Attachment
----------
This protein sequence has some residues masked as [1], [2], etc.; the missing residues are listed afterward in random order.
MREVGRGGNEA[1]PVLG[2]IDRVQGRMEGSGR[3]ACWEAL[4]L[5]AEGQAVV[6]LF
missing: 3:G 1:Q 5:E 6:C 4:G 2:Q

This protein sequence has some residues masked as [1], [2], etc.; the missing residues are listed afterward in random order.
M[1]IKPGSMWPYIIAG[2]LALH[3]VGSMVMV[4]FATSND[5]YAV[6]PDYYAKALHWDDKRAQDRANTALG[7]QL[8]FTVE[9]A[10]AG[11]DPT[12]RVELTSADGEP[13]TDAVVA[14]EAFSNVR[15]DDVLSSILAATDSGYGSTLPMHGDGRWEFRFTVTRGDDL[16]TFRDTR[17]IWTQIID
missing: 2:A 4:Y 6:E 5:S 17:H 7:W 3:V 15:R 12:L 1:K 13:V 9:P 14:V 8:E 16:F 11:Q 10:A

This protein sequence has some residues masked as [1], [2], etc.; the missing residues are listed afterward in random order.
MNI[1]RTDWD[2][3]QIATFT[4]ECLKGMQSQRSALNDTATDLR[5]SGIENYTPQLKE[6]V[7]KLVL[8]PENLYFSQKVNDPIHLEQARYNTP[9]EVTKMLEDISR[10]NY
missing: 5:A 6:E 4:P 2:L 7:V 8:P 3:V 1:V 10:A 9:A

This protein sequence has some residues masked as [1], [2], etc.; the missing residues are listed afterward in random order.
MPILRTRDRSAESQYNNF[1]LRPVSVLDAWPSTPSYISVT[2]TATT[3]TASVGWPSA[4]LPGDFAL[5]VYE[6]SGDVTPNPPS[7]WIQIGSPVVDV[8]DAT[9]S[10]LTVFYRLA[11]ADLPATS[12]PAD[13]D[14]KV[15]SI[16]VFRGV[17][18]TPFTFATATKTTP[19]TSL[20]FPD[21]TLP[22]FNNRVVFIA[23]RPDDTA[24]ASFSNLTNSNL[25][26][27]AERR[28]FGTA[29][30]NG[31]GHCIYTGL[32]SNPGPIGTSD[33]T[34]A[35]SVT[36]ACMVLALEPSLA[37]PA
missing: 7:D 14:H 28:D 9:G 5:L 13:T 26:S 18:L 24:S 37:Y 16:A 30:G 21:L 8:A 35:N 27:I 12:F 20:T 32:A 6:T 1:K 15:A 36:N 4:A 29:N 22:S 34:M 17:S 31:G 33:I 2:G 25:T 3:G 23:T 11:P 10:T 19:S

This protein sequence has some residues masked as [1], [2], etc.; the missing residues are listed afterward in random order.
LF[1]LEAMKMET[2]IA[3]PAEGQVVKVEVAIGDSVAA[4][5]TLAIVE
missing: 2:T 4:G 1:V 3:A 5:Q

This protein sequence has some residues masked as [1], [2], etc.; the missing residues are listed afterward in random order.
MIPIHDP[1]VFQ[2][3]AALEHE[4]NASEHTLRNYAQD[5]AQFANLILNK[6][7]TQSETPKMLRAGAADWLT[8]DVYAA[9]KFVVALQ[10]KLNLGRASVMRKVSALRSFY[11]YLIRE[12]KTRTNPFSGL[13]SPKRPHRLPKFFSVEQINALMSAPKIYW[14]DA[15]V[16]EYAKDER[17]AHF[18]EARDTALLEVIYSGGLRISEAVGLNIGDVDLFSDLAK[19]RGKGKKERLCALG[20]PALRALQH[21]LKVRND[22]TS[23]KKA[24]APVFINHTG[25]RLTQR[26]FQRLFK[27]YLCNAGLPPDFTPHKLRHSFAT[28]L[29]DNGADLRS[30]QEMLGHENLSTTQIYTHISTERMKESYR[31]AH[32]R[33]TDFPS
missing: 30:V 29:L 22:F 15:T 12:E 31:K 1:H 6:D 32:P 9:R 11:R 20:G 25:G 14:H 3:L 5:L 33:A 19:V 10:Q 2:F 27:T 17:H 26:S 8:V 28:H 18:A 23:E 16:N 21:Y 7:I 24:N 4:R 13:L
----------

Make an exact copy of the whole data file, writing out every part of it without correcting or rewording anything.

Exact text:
This protein sequence has some residues masked as [1], [2], etc.; the missing residues are listed afterward in random order.
MREVGRGGNEA[1]PVLG[2]IDRVQGRMEGSGR[3]ACWEAL[4]L[5]AEGQAVV[6]LF
missing: 3:G 1:Q 5:E 6:C 4:G 2:Q

This protein sequence has some residues masked as [1], [2], etc.; the missing residues are listed afterward in random order.
M[1]IKPGSMWPYIIAG[2]LALH[3]VGSMVMV[4]FATSND[5]YAV[6]PDYYAKALHWDDKRAQDRANTALG[7]QL[8]FTVE[9]A[10]AG[11]DPT[12]RVELTSADGEP[13]TDAVVA[14]EAFSNVR[15]DDVLSSILAATDSGYGSTLPMHGDGRWEFRFTVTRGDDL[16]TFRDTR[17]IWTQIID
missing: 2:A 4:Y 6:E 5:S 17:H 7:W 3:V 15:R 12:L 1:K 13:V 9:P 14:V 8:E 16:F 11:Q 10:A

This protein sequence has some residues masked as [1], [2], etc.; the missing residues are listed afterward in random order.
MNI[1]RTDWD[2][3]QIATFT[4]ECLKGMQSQRSALNDTATDLR[5]SGIENYTPQLKE[6]V[7]KLVL[8]PENLYFSQKVNDPIHLEQARYNTP[9]EVTKMLEDISR[10]NY
missing: 5:A 6:E 4:P 2:L 7:V 8:P 3:V 1:V 10:A 9:A

This protein sequence has some residues masked as [1], [2], etc.; the missing residues are listed afterward in random order.
MPILRTRDRSAESQYNNF[1]LRPVSVLDAWPSTPSYISVT[2]TATT[3]TASVGWPSA[4]LPGDFAL[5]VYE[6]SGDVTPNPPS[7]WIQIGSPVVDV[8]DAT[9]S[10]LTVFYRLA[11]ADLPATS[12]PAD[13]D[14]KV[15]SI[16]VFRGV[17][18]TPFTFATATKTTP[19]TSL[20]FPD[21]TLP[22]FNNRVVFIA[23]RPDDTA[24]ASFSNLTNSNL[25][26][27]AERR[28]FGTA[29][30]NG[31]GHCIYTGL[32]SNPGPIGTSD[33]T[34]A[35]SVT[36]ACMVLALEPSLA[37]PA
missing: 7:D 14:H 28:D 9:G 5:L 13:T 26:S 18:L 24:S 37:Y 16:A 30:G 21:L 8:A 35:N 27:I 12:F 20:T 32:A 6:T 1:K 15:A 36:N 4:A 29:N 22:S 34:M 17:S 31:G 33:I 2:G 25:T 3:G 23:T 11:P 10:T 19:S

This protein sequence has some residues masked as [1], [2], etc.; the missing residues are listed afterward in random order.
LF[1]LEAMKMET[2]IA[3]PAEGQVVKVEVAIGDSVAA[4][5]TLAIVE
missing: 2:T 4:G 1:V 3:A 5:Q

This protein sequence has some residues masked as [1], [2], etc.; the missing residues are listed afterward in random order.
MIPIHDP[1]VFQ[2][3]AALEHE[4]NASEHTLRNYAQD[5]AQFANLILNK[6][7]TQSETPKMLRAGAADWLT[8]DVYAA[9]KFVVALQ[10]KLNLGRASVMRKVSALRSFY[11]YLIRE[12]KTRTNPFSGL[13]SPKRPHRLPKFFSVEQINALMSAPKIYW[14]DA[15]V[16]EYAKDER[17]AHF[18]EARDTALLEVIYSGGLRISEAVGLNIGDVDLFSDLAK[19]RGKGKKERLCALG[20]PALRALQH[21]LKVRND[22]TS[23]KKA[24]APVFINHTG[25]RLTQR[26]FQRLFK[27]YLCNAGLPPDFTPHKLRHSFAT[28]L[29]DNGADLRS[30]QEMLGHENLSTTQIYTHISTERMKESYR[31]AH[32]R[33]TDFPS
missing: 30:V 29:L 22:F 15:T 12:E 31:K 1:H 6:D 32:P 9:R 11:R 20:G 25:G 14:H 3:L 5:L 33:A 19:V 10:Q 2:F 27:T 17:H 26:S 8:V 28:H 18:A 23:E 16:N 21:Y 7:I 24:N 4:R 13:L